The return of the square toe: fashion's most hated shoe

The square-toe shoe has had a bad rap, but it’s back this year, whether we like it or not

Prada square toe court shoe. Farfetch. 
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Clumpy, garish and the victim of many a fashion critic, square-toe shoes are given a bad reputation. But after years spent hiding at the back of closets, these angular kicks are making a comeback, despite their rocky journey through the history books.

While a pointed or round-toe shoe has reigned supreme throughout much of recent history, the square-toe style has been around since the medieval age, when wooden blocks were strapped to the feet of commoners. Sandals or closed-toe shoes were reserved for the upper classes, while the poor had to field splinters as they clobbered their way through the streets.

The block shape of these early shoes had two major design flaws: firstly, the clunky style was very difficult to fit into a horse’s stirrup; and secondly, the toe shape made it difficult for the wearer to distinguish which shoe went on which foot. It was a tough call.

As fashion became more extravagant through the ages, so did shoe style. By the reign of King Henry VIII, the toe had moved on from the practical curve favoured by horse-riders to the extravagant, bordering-on-ridiculous style that was used as a means to indicate status. The length of one’s toe represented their holding in society, with the king and his court favouring long-toed square-edge shoes that became known as foot bags.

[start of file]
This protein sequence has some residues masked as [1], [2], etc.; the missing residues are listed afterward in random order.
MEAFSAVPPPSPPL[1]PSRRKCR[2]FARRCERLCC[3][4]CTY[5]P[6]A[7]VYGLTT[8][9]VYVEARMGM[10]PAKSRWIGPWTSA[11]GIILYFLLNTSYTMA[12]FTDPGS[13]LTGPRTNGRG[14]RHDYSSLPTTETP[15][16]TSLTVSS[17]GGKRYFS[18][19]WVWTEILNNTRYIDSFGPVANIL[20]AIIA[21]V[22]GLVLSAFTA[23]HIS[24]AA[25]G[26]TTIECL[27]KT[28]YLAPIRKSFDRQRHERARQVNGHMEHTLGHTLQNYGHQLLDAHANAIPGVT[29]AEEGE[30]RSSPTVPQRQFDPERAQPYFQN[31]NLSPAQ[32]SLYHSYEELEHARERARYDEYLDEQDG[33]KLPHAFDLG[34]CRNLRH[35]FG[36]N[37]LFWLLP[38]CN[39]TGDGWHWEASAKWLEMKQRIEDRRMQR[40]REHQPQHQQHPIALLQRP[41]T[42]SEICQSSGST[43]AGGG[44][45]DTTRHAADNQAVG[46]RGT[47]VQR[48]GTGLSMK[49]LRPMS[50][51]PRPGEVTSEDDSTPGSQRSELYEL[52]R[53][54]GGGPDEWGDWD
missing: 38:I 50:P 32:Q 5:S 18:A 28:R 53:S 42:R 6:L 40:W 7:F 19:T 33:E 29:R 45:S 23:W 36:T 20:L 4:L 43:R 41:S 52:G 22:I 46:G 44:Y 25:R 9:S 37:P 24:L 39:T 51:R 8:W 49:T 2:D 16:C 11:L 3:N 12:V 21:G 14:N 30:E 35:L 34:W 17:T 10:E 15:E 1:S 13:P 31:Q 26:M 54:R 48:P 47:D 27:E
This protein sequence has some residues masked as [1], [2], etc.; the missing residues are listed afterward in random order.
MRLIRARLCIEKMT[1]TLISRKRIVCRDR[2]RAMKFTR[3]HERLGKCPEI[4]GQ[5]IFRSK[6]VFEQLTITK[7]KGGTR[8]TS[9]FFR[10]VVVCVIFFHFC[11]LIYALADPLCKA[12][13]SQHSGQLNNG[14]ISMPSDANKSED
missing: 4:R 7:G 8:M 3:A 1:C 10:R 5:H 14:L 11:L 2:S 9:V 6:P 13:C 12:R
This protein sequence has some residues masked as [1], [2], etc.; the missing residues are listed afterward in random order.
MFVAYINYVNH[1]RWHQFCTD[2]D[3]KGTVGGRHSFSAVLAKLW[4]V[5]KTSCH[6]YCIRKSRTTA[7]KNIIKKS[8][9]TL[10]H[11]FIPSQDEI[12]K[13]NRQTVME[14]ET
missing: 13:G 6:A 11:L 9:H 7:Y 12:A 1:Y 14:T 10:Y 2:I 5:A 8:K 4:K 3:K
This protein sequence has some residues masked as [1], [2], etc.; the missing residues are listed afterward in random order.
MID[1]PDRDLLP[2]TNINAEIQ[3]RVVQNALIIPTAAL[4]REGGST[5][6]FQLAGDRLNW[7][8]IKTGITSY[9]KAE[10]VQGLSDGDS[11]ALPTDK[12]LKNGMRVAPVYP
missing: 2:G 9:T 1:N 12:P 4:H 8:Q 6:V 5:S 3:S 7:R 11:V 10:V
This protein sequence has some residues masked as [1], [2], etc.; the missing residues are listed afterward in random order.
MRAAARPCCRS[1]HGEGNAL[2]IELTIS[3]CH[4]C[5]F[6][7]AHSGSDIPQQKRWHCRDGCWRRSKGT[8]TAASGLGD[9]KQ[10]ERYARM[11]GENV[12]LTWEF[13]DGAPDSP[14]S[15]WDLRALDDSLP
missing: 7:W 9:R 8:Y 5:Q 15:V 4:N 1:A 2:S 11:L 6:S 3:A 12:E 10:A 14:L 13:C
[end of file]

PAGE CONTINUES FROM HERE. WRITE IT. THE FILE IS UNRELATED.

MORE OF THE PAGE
Sergio Rossi square toe slippers. Farfetch

Throughout the following centuries, shoes angled their way back to a more pointed toe, and when right and left shoes were introduced in 1790, square-toe shoes all but disappeared. Men switched to costumed court shoes, while women favoured an almond toe, and it wasn’t until the early 20th century that square toes even began to reappear among the stylish set.

Many credit American footballer Lou Groza with their resurgence. In the 1940s, he earned himself the nickname “The Toe” thanks to his technique of kicking the ball front-on, therefore requiring blunt-edged footwear for the job. During the same period, the first cowboy boots began to appear in America, many of which featured the same blunted toe.

After this, a square toe became commonplace in men’s footwear, with many formal shoes designed in the geometric style. By the 1960s, square-toe courtshoes became the go-to style for women, falling away to the towering rounded platforms that dominated the 1970s.

Fast-forward to the present day and, just like clockwork, this '90s staple has reappeared on the catwalks and in stores around the world

Like many trends that are now looked back on in horror, it was during the 1990s that square-toe shoes really had their moment in the spotlight. Prada led the way with closed-toe kitten heels, before the style was adapted for boots and barely-there sandals.

Fast-forward to the present day and, just like clockwork, this '90s staple has reappeared on the catwalks and in stores around the world. The modern take on the square-toe shoe is minimal sandals, as spotted on the runway at Saint Laurent, or as flat, angular mules seen from Balenciaga's spring collection.

One quick scour of Google will bring up many articles in high-fashion magazines calling for the death of square-toe shoes in years gone by. But while many still fail to accept these blunt, awkward shoes as in vogue, it looks as though, for 2019 at least, they are here to stay.